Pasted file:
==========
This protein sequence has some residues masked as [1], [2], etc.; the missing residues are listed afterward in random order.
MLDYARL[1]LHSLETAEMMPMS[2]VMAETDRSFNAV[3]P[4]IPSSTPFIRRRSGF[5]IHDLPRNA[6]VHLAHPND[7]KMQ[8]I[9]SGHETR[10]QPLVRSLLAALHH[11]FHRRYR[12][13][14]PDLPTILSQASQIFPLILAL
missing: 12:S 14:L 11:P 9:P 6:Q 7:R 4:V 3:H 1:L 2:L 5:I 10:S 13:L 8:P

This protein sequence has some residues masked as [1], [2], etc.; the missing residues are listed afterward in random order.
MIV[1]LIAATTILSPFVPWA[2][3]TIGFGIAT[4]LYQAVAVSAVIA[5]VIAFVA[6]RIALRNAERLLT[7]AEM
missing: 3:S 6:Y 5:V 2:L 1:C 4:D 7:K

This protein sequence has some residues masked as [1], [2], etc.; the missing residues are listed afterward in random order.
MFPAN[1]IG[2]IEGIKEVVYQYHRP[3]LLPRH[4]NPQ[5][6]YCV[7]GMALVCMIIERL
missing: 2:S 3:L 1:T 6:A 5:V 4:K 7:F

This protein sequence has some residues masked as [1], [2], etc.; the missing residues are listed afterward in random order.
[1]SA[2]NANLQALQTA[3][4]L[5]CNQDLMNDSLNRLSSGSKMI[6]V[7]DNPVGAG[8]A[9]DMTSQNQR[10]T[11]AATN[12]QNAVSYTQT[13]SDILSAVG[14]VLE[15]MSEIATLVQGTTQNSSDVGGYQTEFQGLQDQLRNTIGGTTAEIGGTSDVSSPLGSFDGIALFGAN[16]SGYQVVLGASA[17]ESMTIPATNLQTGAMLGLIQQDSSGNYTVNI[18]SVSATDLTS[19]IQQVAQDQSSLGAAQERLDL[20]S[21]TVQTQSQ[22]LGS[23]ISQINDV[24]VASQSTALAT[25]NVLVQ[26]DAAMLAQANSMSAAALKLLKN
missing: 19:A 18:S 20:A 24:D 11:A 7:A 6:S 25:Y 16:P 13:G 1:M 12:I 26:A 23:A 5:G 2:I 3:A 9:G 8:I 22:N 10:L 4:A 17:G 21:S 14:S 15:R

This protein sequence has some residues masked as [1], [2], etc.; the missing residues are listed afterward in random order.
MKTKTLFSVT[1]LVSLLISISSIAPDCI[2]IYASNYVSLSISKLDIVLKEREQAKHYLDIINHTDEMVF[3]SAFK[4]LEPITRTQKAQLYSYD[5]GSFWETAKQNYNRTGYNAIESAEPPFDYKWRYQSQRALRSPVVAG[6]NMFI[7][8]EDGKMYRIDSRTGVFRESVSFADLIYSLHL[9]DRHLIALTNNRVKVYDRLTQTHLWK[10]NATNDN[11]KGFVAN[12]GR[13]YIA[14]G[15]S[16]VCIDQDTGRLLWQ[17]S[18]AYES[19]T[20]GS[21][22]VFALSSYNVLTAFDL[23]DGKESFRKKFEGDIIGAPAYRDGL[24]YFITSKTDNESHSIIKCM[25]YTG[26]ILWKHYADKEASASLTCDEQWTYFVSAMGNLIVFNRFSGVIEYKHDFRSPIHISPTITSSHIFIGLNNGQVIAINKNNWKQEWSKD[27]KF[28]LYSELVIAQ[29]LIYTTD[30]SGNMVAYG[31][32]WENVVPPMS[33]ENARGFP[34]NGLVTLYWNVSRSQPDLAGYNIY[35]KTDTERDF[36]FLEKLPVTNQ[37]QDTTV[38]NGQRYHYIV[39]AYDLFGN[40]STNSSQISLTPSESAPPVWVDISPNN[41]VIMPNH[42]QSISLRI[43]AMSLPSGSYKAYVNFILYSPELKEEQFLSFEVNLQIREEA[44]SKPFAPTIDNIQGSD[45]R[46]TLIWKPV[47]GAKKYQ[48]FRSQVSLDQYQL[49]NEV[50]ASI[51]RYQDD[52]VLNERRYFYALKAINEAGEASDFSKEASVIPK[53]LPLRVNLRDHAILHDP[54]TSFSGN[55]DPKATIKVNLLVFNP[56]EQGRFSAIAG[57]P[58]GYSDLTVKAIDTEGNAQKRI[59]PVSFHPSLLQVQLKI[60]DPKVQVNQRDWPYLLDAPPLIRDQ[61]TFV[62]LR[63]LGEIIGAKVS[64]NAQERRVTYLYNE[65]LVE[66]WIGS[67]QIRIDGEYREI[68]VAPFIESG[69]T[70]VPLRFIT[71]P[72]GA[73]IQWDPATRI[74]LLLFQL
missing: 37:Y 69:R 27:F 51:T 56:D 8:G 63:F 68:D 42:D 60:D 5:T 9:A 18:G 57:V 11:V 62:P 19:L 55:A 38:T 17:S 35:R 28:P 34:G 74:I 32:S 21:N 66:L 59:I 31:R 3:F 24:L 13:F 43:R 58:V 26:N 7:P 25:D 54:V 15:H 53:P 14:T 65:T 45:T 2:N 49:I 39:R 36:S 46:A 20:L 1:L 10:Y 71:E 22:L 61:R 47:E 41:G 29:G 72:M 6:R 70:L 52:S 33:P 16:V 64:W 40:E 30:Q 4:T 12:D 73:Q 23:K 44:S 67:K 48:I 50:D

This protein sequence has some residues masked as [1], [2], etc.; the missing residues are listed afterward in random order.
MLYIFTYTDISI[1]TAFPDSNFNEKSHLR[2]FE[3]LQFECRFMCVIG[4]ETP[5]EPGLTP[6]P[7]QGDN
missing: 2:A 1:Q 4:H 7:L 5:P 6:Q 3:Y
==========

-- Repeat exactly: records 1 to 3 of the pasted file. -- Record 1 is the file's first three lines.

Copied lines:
This protein sequence has some residues masked as [1], [2], etc.; the missing residues are listed afterward in random order.
MLDYARL[1]LHSLETAEMMPMS[2]VMAETDRSFNAV[3]P[4]IPSSTPFIRRRSGF[5]IHDLPRNA[6]VHLAHPND[7]KMQ[8]I[9]SGHETR[10]QPLVRSLLAALHH[11]FHRRYR[12][13][14]PDLPTILSQASQIFPLILAL
missing: 12:S 14:L 11:P 9:P 6:Q 7:R 4:V 3:H 1:L 2:L 5:I 10:S 13:L 8:P

This protein sequence has some residues masked as [1], [2], etc.; the missing residues are listed afterward in random order.
MIV[1]LIAATTILSPFVPWA[2][3]TIGFGIAT[4]LYQAVAVSAVIA[5]VIAFVA[6]RIALRNAERLLT[7]AEM
missing: 3:S 6:Y 5:V 2:L 1:C 4:D 7:K

This protein sequence has some residues masked as [1], [2], etc.; the missing residues are listed afterward in random order.
MFPAN[1]IG[2]IEGIKEVVYQYHRP[3]LLPRH[4]NPQ[5][6]YCV[7]GMALVCMIIERL
missing: 2:S 3:L 1:T 6:A 5:V 4:K 7:F